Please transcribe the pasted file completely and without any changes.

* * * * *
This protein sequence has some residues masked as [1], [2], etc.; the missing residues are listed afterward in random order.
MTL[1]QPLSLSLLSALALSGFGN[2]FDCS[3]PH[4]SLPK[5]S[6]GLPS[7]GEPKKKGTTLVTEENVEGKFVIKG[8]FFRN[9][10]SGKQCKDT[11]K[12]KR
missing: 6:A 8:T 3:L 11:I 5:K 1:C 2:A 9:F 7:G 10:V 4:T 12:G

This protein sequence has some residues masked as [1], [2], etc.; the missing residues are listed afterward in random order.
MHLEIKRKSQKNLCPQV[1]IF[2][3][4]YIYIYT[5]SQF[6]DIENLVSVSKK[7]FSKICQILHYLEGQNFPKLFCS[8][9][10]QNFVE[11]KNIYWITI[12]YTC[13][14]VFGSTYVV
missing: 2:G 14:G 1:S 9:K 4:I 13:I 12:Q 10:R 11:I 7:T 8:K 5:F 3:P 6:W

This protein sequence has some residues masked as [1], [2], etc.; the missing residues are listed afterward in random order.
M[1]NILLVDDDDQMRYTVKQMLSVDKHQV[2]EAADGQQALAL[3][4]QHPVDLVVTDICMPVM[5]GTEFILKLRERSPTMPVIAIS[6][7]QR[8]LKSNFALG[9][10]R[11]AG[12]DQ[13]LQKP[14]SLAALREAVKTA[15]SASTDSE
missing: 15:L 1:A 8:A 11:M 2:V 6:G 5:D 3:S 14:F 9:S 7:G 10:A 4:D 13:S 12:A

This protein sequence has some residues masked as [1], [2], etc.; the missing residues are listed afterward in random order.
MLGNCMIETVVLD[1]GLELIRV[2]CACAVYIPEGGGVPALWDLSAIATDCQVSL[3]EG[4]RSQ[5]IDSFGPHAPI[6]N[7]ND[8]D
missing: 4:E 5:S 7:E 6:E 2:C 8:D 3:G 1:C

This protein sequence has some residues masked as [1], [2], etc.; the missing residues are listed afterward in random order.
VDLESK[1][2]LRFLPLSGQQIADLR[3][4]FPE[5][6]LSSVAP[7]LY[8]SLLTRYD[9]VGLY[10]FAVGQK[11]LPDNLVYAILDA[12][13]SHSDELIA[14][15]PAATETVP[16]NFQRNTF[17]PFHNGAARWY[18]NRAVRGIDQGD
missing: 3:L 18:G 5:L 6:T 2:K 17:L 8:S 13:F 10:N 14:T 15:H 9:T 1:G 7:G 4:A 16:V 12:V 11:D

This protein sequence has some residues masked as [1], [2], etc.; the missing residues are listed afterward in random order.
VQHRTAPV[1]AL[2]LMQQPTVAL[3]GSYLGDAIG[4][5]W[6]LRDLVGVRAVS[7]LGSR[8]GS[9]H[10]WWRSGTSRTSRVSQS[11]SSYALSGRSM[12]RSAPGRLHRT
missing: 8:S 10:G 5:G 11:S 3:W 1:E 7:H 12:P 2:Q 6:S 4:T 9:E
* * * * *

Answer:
This protein sequence has some residues masked as [1], [2], etc.; the missing residues are listed afterward in random order.
MTL[1]QPLSLSLLSALALSGFGN[2]FDCS[3]PH[4]SLPK[5]S[6]GLPS[7]GEPKKKGTTLVTEENVEGKFVIKG[8]FFRN[9][10]SGKQCKDT[11]K[12]KR
missing: 6:A 8:T 3:L 11:I 5:K 1:C 2:A 9:F 7:G 10:V 4:T 12:G

This protein sequence has some residues masked as [1], [2], etc.; the missing residues are listed afterward in random order.
MHLEIKRKSQKNLCPQV[1]IF[2][3][4]YIYIYT[5]SQF[6]DIENLVSVSKK[7]FSKICQILHYLEGQNFPKLFCS[8][9][10]QNFVE[11]KNIYWITI[12]YTC[13][14]VFGSTYVV
missing: 2:G 14:G 1:S 9:K 4:I 13:I 12:Q 10:R 11:I 7:T 8:K 5:F 3:P 6:W

This protein sequence has some residues masked as [1], [2], etc.; the missing residues are listed afterward in random order.
M[1]NILLVDDDDQMRYTVKQMLSVDKHQV[2]EAADGQQALAL[3][4]QHPVDLVVTDICMPVM[5]GTEFILKLRERSPTMPVIAIS[6][7]QR[8]LKSNFALG[9][10]R[11]AG[12]DQ[13]LQKP[14]SLAALREAVKTA[15]SASTDSE
missing: 15:L 1:A 8:A 11:M 2:V 6:G 5:D 3:S 14:F 9:S 7:G 10:A 4:D 13:S 12:A

This protein sequence has some residues masked as [1], [2], etc.; the missing residues are listed afterward in random order.
MLGNCMIETVVLD[1]GLELIRV[2]CACAVYIPEGGGVPALWDLSAIATDCQVSL[3]EG[4]RSQ[5]IDSFGPHAPI[6]N[7]ND[8]D
missing: 4:E 5:S 7:E 6:E 2:C 8:D 3:G 1:C

This protein sequence has some residues masked as [1], [2], etc.; the missing residues are listed afterward in random order.
VDLESK[1][2]LRFLPLSGQQIADLR[3][4]FPE[5][6]LSSVAP[7]LY[8]SLLTRYD[9]VGLY[10]FAVGQK[11]LPDNLVYAILDA[12][13]SHSDELIA[14][15]PAATETVP[16]NFQRNTF[17]PFHNGAARWY[18]NRAVRGIDQGD
missing: 3:L 18:G 5:L 6:T 2:K 17:L 8:S 13:F 10:N 14:T 15:H 9:T 1:G 7:G 4:A 16:V 12:V 11:D

This protein sequence has some residues masked as [1], [2], etc.; the missing residues are listed afterward in random order.
VQHRTAPV[1]AL[2]LMQQPTVAL[3]GSYLGDAIG[4][5]W[6]LRDLVGVRAVS[7]LGSR[8]GS[9]H[10]WWRSGTSRTSRVSQS[11]SSYALSGRSM[12]RSAPGRLHRT
missing: 8:S 10:G 5:G 11:S 3:W 1:E 7:H 12:P 2:Q 6:S 4:T 9:E